Rugby World Cup Awards - Farewells, fans, flops, haircuts and Hollywood endings
Monday breakdown: The best, worst and weird of the eighth Rugby World Cup
And so, the curtain falls on a World Cup that became the Rugby Championship and, eventually, the Bledisloe Cup.
A competition that began in an Indian summer and never got cold. A tournament that once featured England as expectant hosts but played out to a sound-track of recriminations around Twickenham.
It was England's World Cup, but Wales stole a march on and off the field with Warren Gatland's men stunning their neighbours and Cardiff featuring highly on the list of best venues as it came close to bursting at the seams on quarter-final weekend.
Over the course of 48 matches, almost 2.5m people came through the turnstiles and to witness what must surely have been the best World Cup ever.
In the end, New Zealand won again and deserved their victory, but from the very beginning this tournament drew its audience in and gave the rugby world plenty of storylines to reflect on. Here are the highlights.
Wales' win over England narrowly beats Japan's victory over South Africa. It seems like a lifetime ago when Stuart Lancaster's team looked like world beaters as the steamrolled their neighbours only to run out of steam.
The hosts were exceptional at times, but once Warren Gatland's Lions-laden team came back at them the doubts emerged and they shrank into their shells.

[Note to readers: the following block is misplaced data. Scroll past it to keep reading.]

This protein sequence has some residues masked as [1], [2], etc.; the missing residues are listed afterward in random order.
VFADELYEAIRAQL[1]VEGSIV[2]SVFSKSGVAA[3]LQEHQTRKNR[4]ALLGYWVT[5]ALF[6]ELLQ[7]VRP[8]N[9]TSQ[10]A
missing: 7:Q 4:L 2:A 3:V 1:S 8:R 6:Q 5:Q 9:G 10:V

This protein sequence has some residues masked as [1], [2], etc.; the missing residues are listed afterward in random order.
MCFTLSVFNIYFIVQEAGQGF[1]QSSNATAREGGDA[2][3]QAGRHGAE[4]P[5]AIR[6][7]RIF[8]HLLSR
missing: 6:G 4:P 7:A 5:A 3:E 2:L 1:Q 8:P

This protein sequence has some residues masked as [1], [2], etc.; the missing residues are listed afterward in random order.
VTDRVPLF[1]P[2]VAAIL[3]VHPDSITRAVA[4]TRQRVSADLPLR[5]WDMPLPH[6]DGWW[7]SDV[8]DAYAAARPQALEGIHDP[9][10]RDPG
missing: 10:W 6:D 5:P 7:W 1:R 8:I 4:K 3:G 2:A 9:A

Lloyd Williams' chip for Gareth Davies' try was sensational, while Dan Biggar held his nerve to edge his team in front.
International Rugby Newsletter
Then came 'the decision'. Chris Robshaw made his call and has had to stand by it since, but going to the corner rather than kicking for a draw ended up being a death sentence.
Dan Carter used to kick through the posts in his back garden imagining he was playing in a World Cup final. On Saturday, New Zealand's golden boy got the finish his great career deserved and he even threw in a conversion off his bad foot as his last act in a black jersey.
No one deserved it more than the greatest out-half of the professional era who missed the 2011 win through injury.
David Pocock's contribution to Australia's cause was sensational, his ability to produce game-changing turnovers propelled the Wallabies to the final. Worth his weight in gold. Canada's DTH van der Merwe and Japan's full-back Ayumu Goromaru in the running.
We like to pat ourselves on the back in Ireland and the sizeable green army made an excellent contribution aside from that dreadful afternoon in the Olympic Stadium, but it was the Argentinians who take this award after they took over Twickenham and, led by cheerleader-in-chief Diego Maradona, lifted the roof off.
Even in Cardiff a week before, the moment Ireland knew the game was up came when the pockets of Puma fans found each other and began to bounce up and down. Truly enriched the tournament.
Julian Savea has long been compared to Jonah Lomu and so it was fitting that the All Black winger reprised his hero's finest moment by swatting aside a host of French defenders to score during that awesome performance in Cardiff.
Try that wasn't
Simon Zebo's effort against Romania was the pick of a plethora of great scores ruled out by the pesky TMO. There should be a clause inserted to allow outrageous skill cancelling out petty issues like feet in touch.
Jamie Cudmore's attempt to join the opposition forwards' huddle during Canada's game against France was just superb. Not that the French really looked like they knew what they were doing during the tournament.
Covering Ireland meant that the Irish Independent didn't see much beyond Cardiff and London and, while the Millennium Stadium was superb as ever, Wembley was the best stadium we visited. It was just a shame there weren't more games at the home of the Beautiful Game.